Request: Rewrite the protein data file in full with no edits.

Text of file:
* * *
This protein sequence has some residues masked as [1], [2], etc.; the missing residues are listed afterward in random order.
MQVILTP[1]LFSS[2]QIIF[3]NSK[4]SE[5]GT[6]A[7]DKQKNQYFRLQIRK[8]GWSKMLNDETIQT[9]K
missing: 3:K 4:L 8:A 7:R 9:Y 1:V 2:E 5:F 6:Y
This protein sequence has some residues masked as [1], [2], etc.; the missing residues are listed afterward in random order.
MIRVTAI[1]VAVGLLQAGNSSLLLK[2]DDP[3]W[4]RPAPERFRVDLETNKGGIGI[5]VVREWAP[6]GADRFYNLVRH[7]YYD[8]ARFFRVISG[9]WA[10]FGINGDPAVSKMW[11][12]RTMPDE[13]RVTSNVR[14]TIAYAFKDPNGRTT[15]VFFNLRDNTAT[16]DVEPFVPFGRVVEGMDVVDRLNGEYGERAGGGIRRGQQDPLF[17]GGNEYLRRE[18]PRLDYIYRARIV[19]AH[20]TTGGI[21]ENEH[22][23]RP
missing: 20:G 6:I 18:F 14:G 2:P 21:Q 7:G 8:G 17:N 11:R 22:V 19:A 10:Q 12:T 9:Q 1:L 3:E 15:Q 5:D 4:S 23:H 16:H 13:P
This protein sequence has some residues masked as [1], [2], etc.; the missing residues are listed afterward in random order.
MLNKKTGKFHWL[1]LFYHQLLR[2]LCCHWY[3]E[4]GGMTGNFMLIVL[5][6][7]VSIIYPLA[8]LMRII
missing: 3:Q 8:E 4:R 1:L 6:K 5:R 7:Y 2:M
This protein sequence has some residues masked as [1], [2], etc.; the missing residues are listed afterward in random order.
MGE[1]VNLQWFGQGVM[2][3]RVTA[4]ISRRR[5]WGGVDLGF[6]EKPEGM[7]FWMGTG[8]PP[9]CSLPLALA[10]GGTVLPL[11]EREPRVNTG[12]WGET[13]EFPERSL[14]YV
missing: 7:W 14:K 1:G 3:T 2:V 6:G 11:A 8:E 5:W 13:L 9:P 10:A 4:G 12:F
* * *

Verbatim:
This protein sequence has some residues masked as [1], [2], etc.; the missing residues are listed afterward in random order.
MQVILTP[1]LFSS[2]QIIF[3]NSK[4]SE[5]GT[6]A[7]DKQKNQYFRLQIRK[8]GWSKMLNDETIQT[9]K
missing: 3:K 4:L 8:A 7:R 9:Y 1:V 2:E 5:F 6:Y
This protein sequence has some residues masked as [1], [2], etc.; the missing residues are listed afterward in random order.
MIRVTAI[1]VAVGLLQAGNSSLLLK[2]DDP[3]W[4]RPAPERFRVDLETNKGGIGI[5]VVREWAP[6]GADRFYNLVRH[7]YYD[8]ARFFRVISG[9]WA[10]FGINGDPAVSKMW[11][12]RTMPDE[13]RVTSNVR[14]TIAYAFKDPNGRTT[15]VFFNLRDNTAT[16]DVEPFVPFGRVVEGMDVVDRLNGEYGERAGGGIRRGQQDPLF[17]GGNEYLRRE[18]PRLDYIYRARIV[19]AH[20]TTGGI[21]ENEH[22][23]RP
missing: 20:G 6:I 18:F 14:G 2:P 21:Q 7:G 8:G 17:N 11:R 22:V 19:A 10:Q 12:T 9:Q 1:L 3:E 15:Q 5:D 4:S 23:H 16:H 13:P
This protein sequence has some residues masked as [1], [2], etc.; the missing residues are listed afterward in random order.
MLNKKTGKFHWL[1]LFYHQLLR[2]LCCHWY[3]E[4]GGMTGNFMLIVL[5][6][7]VSIIYPLA[8]LMRII
missing: 3:Q 8:E 4:R 1:L 6:K 5:R 7:Y 2:M
This protein sequence has some residues masked as [1], [2], etc.; the missing residues are listed afterward in random order.
MGE[1]VNLQWFGQGVM[2][3]RVTA[4]ISRRR[5]WGGVDLGF[6]EKPEGM[7]FWMGTG[8]PP[9]CSLPLALA[10]GGTVLPL[11]EREPRVNTG[12]WGET[13]EFPERSL[14]YV
missing: 7:W 14:K 1:G 3:T 2:V 6:G 11:A 8:E 5:W 13:L 9:P 10:A 4:G 12:F